If you are preparing a proposal that includes any kind of ice drilling or ice coring support from IDPO-IDDO, you must complete a Field Project Support Requirements Form (www.icedrill.org/scientists/scientists.shtml) and submit it to IDPO-IDDO via icedrill@dartmouth.edu at least six weeks before your proposal deadline. Once IDPO-IDDO receives your Field Project Support Requirements Form, we will provide you with a Letter of Support and Scope of Work/Cost Estimate document that MUST be included with your proposal. If you are submitting a proposal to NSF, the Letter of Support and Scope of Work/Cost Estimate document should be included as Supplemental Information in your proposal, and it is recommended that you also notify the relevant NSF Program Manager that your proposal requires support from IDPO-IDDO.

Drilling Support to Science Projects (2015 Spring)

Current – Arctic 2015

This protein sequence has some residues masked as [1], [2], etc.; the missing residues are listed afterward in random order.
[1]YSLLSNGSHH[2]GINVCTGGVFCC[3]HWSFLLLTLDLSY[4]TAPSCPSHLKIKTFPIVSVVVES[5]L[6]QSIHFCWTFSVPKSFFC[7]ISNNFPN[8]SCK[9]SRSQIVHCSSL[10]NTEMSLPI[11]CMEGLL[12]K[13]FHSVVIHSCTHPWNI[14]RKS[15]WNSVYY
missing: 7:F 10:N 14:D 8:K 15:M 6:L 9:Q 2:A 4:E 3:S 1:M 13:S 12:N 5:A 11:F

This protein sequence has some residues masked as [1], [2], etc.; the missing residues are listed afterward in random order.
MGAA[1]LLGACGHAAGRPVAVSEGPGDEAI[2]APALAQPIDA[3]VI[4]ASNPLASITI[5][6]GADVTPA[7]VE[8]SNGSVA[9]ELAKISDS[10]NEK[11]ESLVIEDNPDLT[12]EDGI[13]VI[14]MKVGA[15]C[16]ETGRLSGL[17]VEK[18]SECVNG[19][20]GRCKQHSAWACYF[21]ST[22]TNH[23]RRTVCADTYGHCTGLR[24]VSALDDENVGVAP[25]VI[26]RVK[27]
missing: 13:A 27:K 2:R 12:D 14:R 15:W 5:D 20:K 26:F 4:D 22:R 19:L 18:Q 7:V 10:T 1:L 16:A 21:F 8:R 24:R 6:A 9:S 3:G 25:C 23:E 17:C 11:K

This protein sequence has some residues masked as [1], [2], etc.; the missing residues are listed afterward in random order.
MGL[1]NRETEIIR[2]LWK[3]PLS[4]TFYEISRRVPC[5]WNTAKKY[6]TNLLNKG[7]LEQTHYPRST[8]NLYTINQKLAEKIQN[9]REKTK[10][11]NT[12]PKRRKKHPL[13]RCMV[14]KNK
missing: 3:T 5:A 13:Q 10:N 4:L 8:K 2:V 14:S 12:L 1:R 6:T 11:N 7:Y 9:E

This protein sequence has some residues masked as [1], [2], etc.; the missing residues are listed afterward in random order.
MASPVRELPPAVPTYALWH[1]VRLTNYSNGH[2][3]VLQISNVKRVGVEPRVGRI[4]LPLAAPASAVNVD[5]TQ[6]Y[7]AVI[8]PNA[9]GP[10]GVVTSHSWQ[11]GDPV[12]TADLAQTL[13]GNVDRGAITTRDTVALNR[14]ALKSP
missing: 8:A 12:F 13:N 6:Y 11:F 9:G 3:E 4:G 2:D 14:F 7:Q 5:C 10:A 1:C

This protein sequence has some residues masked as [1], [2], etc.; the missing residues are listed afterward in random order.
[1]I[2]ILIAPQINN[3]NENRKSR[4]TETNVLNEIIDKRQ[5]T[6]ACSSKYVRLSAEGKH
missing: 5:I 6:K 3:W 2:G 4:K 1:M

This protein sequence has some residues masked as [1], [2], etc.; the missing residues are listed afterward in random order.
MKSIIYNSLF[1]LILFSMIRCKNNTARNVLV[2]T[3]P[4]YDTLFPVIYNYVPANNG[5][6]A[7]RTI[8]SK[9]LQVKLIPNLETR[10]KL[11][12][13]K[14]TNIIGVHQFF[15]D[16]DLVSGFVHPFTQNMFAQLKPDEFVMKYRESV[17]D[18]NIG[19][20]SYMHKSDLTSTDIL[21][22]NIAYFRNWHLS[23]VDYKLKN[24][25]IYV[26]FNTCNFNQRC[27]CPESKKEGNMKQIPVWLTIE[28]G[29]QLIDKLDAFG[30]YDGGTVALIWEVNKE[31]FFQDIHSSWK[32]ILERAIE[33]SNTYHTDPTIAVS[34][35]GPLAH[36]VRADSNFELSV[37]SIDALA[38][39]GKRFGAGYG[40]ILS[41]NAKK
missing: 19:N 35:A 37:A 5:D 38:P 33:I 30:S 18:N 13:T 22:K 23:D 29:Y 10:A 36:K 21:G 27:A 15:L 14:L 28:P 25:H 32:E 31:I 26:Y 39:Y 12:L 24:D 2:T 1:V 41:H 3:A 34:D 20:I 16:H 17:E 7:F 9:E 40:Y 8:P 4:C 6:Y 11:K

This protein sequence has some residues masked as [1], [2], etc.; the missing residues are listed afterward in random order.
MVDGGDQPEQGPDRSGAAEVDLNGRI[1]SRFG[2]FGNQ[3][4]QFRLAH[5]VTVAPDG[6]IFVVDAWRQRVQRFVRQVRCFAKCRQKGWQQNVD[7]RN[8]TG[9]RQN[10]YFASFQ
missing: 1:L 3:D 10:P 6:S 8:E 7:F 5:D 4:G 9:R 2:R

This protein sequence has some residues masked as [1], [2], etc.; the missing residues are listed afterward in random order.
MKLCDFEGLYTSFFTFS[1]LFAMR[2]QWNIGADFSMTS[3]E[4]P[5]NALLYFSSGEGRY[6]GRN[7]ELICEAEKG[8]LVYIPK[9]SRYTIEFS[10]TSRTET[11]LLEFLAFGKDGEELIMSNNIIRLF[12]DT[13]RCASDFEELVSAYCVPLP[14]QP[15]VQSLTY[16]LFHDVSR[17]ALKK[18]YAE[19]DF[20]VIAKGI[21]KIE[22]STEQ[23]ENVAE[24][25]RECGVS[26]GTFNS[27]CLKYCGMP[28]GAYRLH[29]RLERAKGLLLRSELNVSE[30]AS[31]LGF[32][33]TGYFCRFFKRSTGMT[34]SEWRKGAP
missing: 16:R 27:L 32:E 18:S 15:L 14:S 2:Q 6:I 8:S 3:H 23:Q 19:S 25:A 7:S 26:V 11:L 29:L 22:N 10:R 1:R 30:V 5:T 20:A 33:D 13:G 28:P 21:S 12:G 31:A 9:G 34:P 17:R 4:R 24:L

• Cosmogenic Carbon-14 in Polar Firn, Greenland (Petrenko)
  • Disko Bay and Baffin Bay Firn and Ice Cores, Greenland (Das)
  • Greenland Aquifer Investigation (Forster)
  • Microbes and Ice Formation in Inland Waters, USA (McKay)

Upcoming – Antarctic 2015-2016

  • Aerosol Fluxes to Taylor Dome/Glacier (Aciego)
  • Carbon-14 from Taylor Glacier Blue Ice Cores (Petrenko)
  • South Pole 1500-meter Ice Core (Aydin)

For the latest information on our current and upcoming field projects, visit:


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Cover of the Ice Bits newsletter

Requesting Field Support

If you are preparing a NSF proposal that includes any kind of support from IDP, you must include a Letter of Support from IDP in the proposal. Researchers are asked to provide IDP with a detailed support request three weeks prior to the date the Letter of Support is required. Early submissions are strongly encouraged.

Program Information

The U.S. Ice Drilling Program (IDP) is a NSF-funded facility. IDP conducts integrated planning for the ice drilling science and technology communities, and provides drilling technology and operational support that enables the community to advance the frontiers of climate and environmental science.